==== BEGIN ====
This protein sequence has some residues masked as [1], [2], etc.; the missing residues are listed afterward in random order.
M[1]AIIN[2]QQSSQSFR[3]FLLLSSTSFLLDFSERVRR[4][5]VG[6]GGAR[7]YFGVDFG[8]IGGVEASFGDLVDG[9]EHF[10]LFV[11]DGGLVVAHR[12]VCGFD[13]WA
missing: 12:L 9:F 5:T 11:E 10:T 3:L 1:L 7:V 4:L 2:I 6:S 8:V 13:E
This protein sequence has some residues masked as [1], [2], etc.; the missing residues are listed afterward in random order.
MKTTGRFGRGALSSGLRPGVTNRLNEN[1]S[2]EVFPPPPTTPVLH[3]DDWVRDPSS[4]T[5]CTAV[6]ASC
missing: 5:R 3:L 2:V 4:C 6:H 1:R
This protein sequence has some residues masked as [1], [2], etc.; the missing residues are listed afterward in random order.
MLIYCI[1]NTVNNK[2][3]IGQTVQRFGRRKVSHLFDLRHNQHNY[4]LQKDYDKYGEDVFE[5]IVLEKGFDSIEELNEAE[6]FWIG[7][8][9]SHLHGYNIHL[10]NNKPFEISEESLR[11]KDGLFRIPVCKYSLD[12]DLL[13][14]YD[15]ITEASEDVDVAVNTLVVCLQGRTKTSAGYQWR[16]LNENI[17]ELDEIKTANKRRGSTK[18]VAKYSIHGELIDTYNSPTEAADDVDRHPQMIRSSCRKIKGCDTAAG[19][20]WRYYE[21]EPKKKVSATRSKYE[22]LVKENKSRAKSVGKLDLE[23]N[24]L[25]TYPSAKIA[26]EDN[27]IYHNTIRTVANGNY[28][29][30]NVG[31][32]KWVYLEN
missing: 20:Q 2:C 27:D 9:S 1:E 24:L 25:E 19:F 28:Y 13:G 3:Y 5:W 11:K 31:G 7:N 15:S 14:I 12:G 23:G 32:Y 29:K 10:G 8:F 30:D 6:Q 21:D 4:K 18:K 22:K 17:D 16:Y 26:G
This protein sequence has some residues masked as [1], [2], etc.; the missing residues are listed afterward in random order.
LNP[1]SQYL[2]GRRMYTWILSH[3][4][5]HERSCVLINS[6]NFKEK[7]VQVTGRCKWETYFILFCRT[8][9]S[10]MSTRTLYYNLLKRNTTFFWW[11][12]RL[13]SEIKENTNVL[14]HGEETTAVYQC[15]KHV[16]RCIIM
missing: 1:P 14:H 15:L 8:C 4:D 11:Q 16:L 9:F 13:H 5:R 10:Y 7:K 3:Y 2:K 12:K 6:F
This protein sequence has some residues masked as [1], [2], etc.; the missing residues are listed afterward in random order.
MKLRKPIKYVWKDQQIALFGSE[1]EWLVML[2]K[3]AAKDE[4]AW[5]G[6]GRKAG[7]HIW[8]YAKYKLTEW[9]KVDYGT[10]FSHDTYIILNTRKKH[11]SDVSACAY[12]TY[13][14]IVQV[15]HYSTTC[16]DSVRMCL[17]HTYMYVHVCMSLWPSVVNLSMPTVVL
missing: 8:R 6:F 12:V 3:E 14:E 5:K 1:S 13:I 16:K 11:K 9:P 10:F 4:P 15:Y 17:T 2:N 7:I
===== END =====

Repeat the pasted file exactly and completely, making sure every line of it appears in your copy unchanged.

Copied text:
This protein sequence has some residues masked as [1], [2], etc.; the missing residues are listed afterward in random order.
M[1]AIIN[2]QQSSQSFR[3]FLLLSSTSFLLDFSERVRR[4][5]VG[6]GGAR[7]YFGVDFG[8]IGGVEASFGDLVDG[9]EHF[10]LFV[11]DGGLVVAHR[12]VCGFD[13]WA
missing: 12:L 9:F 5:T 11:E 10:T 3:L 1:L 7:V 4:L 2:I 6:S 8:V 13:E
This protein sequence has some residues masked as [1], [2], etc.; the missing residues are listed afterward in random order.
MKTTGRFGRGALSSGLRPGVTNRLNEN[1]S[2]EVFPPPPTTPVLH[3]DDWVRDPSS[4]T[5]CTAV[6]ASC
missing: 5:R 3:L 2:V 4:C 6:H 1:R
This protein sequence has some residues masked as [1], [2], etc.; the missing residues are listed afterward in random order.
MLIYCI[1]NTVNNK[2][3]IGQTVQRFGRRKVSHLFDLRHNQHNY[4]LQKDYDKYGEDVFE[5]IVLEKGFDSIEELNEAE[6]FWIG[7][8][9]SHLHGYNIHL[10]NNKPFEISEESLR[11]KDGLFRIPVCKYSLD[12]DLL[13][14]YD[15]ITEASEDVDVAVNTLVVCLQGRTKTSAGYQWR[16]LNENI[17]ELDEIKTANKRRGSTK[18]VAKYSIHGELIDTYNSPTEAADDVDRHPQMIRSSCRKIKGCDTAAG[19][20]WRYYE[21]EPKKKVSATRSKYE[22]LVKENKSRAKSVGKLDLE[23]N[24]L[25]TYPSAKIA[26]EDN[27]IYHNTIRTVANGNY[28][29][30]NVG[31][32]KWVYLEN
missing: 20:Q 2:C 27:D 9:S 1:E 24:L 25:E 19:F 28:Y 13:G 3:Y 5:W 11:K 31:G 7:N 15:S 14:I 12:G 23:G 32:Y 29:K 10:G 8:F 30:D 6:Q 21:D 4:K 18:K 22:K 17:D 16:Y 26:G
This protein sequence has some residues masked as [1], [2], etc.; the missing residues are listed afterward in random order.
LNP[1]SQYL[2]GRRMYTWILSH[3][4][5]HERSCVLINS[6]NFKEK[7]VQVTGRCKWETYFILFCRT[8][9]S[10]MSTRTLYYNLLKRNTTFFWW[11][12]RL[13]SEIKENTNVL[14]HGEETTAVYQC[15]KHV[16]RCIIM
missing: 1:P 14:H 15:L 8:C 4:D 11:Q 16:L 9:F 13:H 5:R 10:Y 7:K 3:Y 2:K 12:K 6:F
This protein sequence has some residues masked as [1], [2], etc.; the missing residues are listed afterward in random order.
MKLRKPIKYVWKDQQIALFGSE[1]EWLVML[2]K[3]AAKDE[4]AW[5]G[6]GRKAG[7]HIW[8]YAKYKLTEW[9]KVDYGT[10]FSHDTYIILNTRKKH[11]SDVSACAY[12]TY[13][14]IVQV[15]HYSTTC[16]DSVRMCL[17]HTYMYVHVCMSLWPSVVNLSMPTVVL
missing: 8:R 6:F 12:V 3:E 14:E 5:K 1:S 13:I 16:K 11:K 9:P 10:F 4:P 15:Y 17:T 2:N 7:I